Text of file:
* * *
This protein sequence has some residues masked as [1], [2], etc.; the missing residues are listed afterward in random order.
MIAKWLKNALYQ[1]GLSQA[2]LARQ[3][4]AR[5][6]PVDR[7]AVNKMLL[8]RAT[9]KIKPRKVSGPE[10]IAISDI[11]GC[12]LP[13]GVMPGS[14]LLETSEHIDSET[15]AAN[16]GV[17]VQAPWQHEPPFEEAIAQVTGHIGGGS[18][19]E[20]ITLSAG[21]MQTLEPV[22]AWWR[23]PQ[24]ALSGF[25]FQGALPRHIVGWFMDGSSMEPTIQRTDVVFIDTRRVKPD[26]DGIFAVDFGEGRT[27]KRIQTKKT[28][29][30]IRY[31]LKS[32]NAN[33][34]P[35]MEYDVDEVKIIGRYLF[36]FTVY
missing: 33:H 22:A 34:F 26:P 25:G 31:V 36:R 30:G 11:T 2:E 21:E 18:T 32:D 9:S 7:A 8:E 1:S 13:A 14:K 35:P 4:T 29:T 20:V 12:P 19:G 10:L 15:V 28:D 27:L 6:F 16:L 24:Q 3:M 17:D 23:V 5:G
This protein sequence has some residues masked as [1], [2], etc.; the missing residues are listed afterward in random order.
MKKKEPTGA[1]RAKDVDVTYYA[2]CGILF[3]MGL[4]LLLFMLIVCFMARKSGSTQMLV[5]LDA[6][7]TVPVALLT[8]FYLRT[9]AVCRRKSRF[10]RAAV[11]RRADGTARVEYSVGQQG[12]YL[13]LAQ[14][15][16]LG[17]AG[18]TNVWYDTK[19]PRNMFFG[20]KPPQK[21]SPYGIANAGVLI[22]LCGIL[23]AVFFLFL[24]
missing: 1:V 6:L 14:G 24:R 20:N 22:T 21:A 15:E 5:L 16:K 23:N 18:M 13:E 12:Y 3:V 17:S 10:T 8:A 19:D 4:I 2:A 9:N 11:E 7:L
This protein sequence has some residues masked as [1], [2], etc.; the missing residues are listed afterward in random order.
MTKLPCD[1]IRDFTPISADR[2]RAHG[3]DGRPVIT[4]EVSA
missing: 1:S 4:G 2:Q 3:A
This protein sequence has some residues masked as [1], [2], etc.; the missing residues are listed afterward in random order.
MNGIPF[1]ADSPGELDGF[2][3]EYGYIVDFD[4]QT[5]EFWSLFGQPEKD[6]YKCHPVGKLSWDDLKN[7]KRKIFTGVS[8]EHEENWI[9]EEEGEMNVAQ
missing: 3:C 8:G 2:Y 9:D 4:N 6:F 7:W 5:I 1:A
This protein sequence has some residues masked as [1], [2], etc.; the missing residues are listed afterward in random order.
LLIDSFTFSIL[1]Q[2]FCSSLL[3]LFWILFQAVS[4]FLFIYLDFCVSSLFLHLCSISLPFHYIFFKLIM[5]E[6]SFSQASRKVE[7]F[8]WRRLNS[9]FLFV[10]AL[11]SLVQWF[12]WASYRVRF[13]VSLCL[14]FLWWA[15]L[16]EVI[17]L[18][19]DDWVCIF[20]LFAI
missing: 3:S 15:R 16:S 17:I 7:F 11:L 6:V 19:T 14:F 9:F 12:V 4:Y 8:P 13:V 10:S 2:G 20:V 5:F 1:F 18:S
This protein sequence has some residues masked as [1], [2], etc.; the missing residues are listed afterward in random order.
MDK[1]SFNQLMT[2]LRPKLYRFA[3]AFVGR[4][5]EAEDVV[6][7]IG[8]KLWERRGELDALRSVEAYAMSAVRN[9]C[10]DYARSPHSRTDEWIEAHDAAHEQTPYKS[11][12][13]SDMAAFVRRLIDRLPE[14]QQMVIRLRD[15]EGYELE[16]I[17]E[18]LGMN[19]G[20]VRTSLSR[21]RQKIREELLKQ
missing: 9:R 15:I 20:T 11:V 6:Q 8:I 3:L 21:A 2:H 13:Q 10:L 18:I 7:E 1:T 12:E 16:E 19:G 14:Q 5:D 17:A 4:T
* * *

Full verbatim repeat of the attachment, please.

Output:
This protein sequence has some residues masked as [1], [2], etc.; the missing residues are listed afterward in random order.
MIAKWLKNALYQ[1]GLSQA[2]LARQ[3][4]AR[5][6]PVDR[7]AVNKMLL[8]RAT[9]KIKPRKVSGPE[10]IAISDI[11]GC[12]LP[13]GVMPGS[14]LLETSEHIDSET[15]AAN[16]GV[17]VQAPWQHEPPFEEAIAQVTGHIGGGS[18][19]E[20]ITLSAG[21]MQTLEPV[22]AWWR[23]PQ[24]ALSGF[25]FQGALPRHIVGWFMDGSSMEPTIQRTDVVFIDTRRVKPD[26]DGIFAVDFGEGRT[27]KRIQTKKT[28][29][30]IRY[31]LKS[32]NAN[33][34]P[35]MEYDVDEVKIIGRYLF[36]FTVY
missing: 33:H 22:A 34:F 26:P 25:G 31:V 36:R 30:G 11:T 2:E 21:E 18:T 32:D 9:S 7:A 8:E 1:S 13:A 14:K 35:P 4:T 29:T 20:V 12:P 19:G 10:L 15:V 28:D 27:L 6:F 16:L 24:Q 3:M 17:D 23:V 5:G
This protein sequence has some residues masked as [1], [2], etc.; the missing residues are listed afterward in random order.
MKKKEPTGA[1]RAKDVDVTYYA[2]CGILF[3]MGL[4]LLLFMLIVCFMARKSGSTQMLV[5]LDA[6][7]TVPVALLT[8]FYLRT[9]AVCRRKSRF[10]RAAV[11]RRADGTARVEYSVGQQG[12]YL[13]LAQ[14][15][16]LG[17]AG[18]TNVWYDTK[19]PRNMFFG[20]KPPQK[21]SPYGIANAGVLI[22]LCGIL[23]AVFFLFL[24]
missing: 1:V 6:L 14:G 24:R 20:N 22:T 21:A 15:E 5:L 16:K 23:N 18:M 13:E 12:Y 3:V 17:S 10:T 8:A 19:D 4:I 2:A 9:N 11:E 7:L
This protein sequence has some residues masked as [1], [2], etc.; the missing residues are listed afterward in random order.
MTKLPCD[1]IRDFTPISADR[2]RAHG[3]DGRPVIT[4]EVSA
missing: 1:S 4:G 2:Q 3:A
This protein sequence has some residues masked as [1], [2], etc.; the missing residues are listed afterward in random order.
MNGIPF[1]ADSPGELDGF[2][3]EYGYIVDFD[4]QT[5]EFWSLFGQPEKD[6]YKCHPVGKLSWDDLKN[7]KRKIFTGVS[8]EHEENWI[9]EEEGEMNVAQ
missing: 3:C 8:G 2:Y 9:D 4:N 6:F 7:W 5:I 1:A
This protein sequence has some residues masked as [1], [2], etc.; the missing residues are listed afterward in random order.
LLIDSFTFSIL[1]Q[2]FCSSLL[3]LFWILFQAVS[4]FLFIYLDFCVSSLFLHLCSISLPFHYIFFKLIM[5]E[6]SFSQASRKVE[7]F[8]WRRLNS[9]FLFV[10]AL[11]SLVQWF[12]WASYRVRF[13]VSLCL[14]FLWWA[15]L[16]EVI[17]L[18][19]DDWVCIF[20]LFAI
missing: 3:S 15:R 16:S 17:I 7:F 11:L 6:V 19:T 14:F 9:F 12:V 4:Y 8:P 13:V 10:S 2:G 20:V 5:F 1:F 18:S
This protein sequence has some residues masked as [1], [2], etc.; the missing residues are listed afterward in random order.
MDK[1]SFNQLMT[2]LRPKLYRFA[3]AFVGR[4][5]EAEDVV[6][7]IG[8]KLWERRGELDALRSVEAYAMSAVRN[9]C[10]DYARSPHSRTDEWIEAHDAAHEQTPYKS[11][12][13]SDMAAFVRRLIDRLPE[14]QQMVIRLRD[15]EGYELE[16]I[17]E[18]LGMN[19]G[20]VRTSLSR[21]RQKIREELLKQ
missing: 9:R 15:I 20:T 11:V 6:Q 8:I 3:L 21:A 2:H 13:Q 10:L 18:I 7:E 1:T 12:E 16:E 19:G 14:Q 5:D 17:A 4:T